I have listed below some of the more natural forms of induction of labour. Be warned once you have accepted this idea or grasped this different view of induction of labour there will likely be no going back for you. I am not ignoring the fact that induction of labour has a place within obstetrics, here I am talking about pregnancy and beyond when it is all healthy and well.

Here is that list of more natural forms of induction…

  • Exercise i.e brisk walking
  • Acupuncture or Acupressure
  • Reflexology
  • Castor oil
  • Spicy foods
  • Sexual intercourse
  • Nipple stimulation
  • Pineapple
  • Aromatherapy oils


clary sage aromatherapy oil can be used as a natural form of induction of labour

I will not be going into any specific detail about any of the above forms of induction of labour whether medical or more natural in this blog post. This post is more about induction of labour as a whole and as a decision that many people need to consider. 


How Can Women Best Consider Induction Of Labour?

The first thing to remember is something that remains true in any decision making situation, that is that no one can know what the best decision is for anyone, before they have decided for themselves and informed said person. And so very importantly in the case of induction of labour, anyone in a position where they wish to access support for their decision making around this, they should remember that they would be best supported by someone pointing them in the direction of well balanced, safe and appropriate evidence based information. Furthermore, they would be best supported by someone who helps them navigate all this important information. Lastly, a supportive and empowering environment is fundamental to holding safe and sturdy mother-centred space, and anyone can best encourage a truly autonomous and informed decision to be made by the person at the centre of this decision.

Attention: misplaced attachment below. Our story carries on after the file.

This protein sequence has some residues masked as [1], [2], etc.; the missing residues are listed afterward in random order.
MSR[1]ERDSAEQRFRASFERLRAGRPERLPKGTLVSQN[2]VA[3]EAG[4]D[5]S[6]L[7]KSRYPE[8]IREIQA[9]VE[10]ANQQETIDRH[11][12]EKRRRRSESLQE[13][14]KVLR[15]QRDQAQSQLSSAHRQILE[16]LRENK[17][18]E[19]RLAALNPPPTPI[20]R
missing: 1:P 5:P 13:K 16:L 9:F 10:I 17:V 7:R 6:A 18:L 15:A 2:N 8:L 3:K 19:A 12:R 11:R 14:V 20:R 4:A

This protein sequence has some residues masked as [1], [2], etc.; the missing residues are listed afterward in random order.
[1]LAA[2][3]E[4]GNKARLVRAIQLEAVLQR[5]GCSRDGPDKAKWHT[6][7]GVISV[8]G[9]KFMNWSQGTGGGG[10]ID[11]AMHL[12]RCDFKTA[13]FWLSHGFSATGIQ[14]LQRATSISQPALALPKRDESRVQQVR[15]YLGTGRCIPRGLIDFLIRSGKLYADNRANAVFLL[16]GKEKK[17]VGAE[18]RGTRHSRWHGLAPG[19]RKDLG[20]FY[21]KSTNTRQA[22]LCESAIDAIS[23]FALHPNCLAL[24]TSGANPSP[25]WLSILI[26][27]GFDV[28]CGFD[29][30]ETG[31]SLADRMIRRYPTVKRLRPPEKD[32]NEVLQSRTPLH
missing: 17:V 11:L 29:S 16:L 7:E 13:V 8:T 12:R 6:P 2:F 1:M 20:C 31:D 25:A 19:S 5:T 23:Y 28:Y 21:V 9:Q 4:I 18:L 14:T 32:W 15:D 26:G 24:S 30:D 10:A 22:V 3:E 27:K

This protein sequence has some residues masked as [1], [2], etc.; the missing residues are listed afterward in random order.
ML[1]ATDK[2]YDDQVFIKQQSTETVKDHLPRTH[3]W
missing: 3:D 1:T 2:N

decision making


Learn more about antenatal midwifery care and support and what is available to you through The Nurture Mama Ltd, by clicking on the following link https://thenurturemama.co.uk/antenatal/.


I shall leave you with a quote by Rachel Reed during an interview with the Positive Birth Movement. If there is one thing that not only service users but also health professionals need to remember during induction of labour talks – it is this!


‘We need to start considering the woman as the expert regarding her body and her baby. Health professionals need to share information and support decisions without judgement, and respect the woman’s expertise’.

– Rachel Reed


For more information on this topic, why not visit any of the following website pages:





Or if you enjoy reading books then either of these books you may find helpful when exploring the topic of induction of labour






Did you enjoy or find this blog post useful? Why not share it on your social media.

The Nurture Mama Ltd is a fully insured (through ZEST Health Innovation Consultancy Ltd), independent midwife service that offers Antenatal, Postnatal, Combined and Complete packages. Caring, supporting and empowering people throughout pregnancy, labour, childbirth and after birth – giving families complete continuity of care. 

Birth Is Birth However It Happens…

Birth Is Birth However It Happens


hospital birthAnd the birth was her story…

The collective, matricentric (mother centred), birth culture that over many many years, had been built and nurtured by women for women, upon foundations of generational, invaluable hands on experience and knowledge. It has over an equally lengthy period of time, been challenged and gradually phased out by being made less acceptable and accessible. Over time the safety culture within hospitals and the availability of pain relief for example meant that on top of it often being a sign of social status to access a doctor or man or male midwife for labour and birth care, it became increasingly appealing to birth in a hospital. 

Seemingly Growing And Changing Birth Needs…

The need for an ever growing and providing maternity service grew and with that came bigger boots to fill. Boots soon to be filled by men, making history of course. A need fueled by women being heavily perceived as the lesser gender, the flawed, good for one thing, but still not able to do this correctly. Furthermore, coupled with men dominating the medical field due to them being deemed more mechanically minded and better suited to studying and learning about and understanding the complex mechanism of the human body. Man soon became very acceptably ‘proficient’ in the previously female dominated ‘field’ of midwifery (and all things related) and they redefined it completely. 

caesarean birth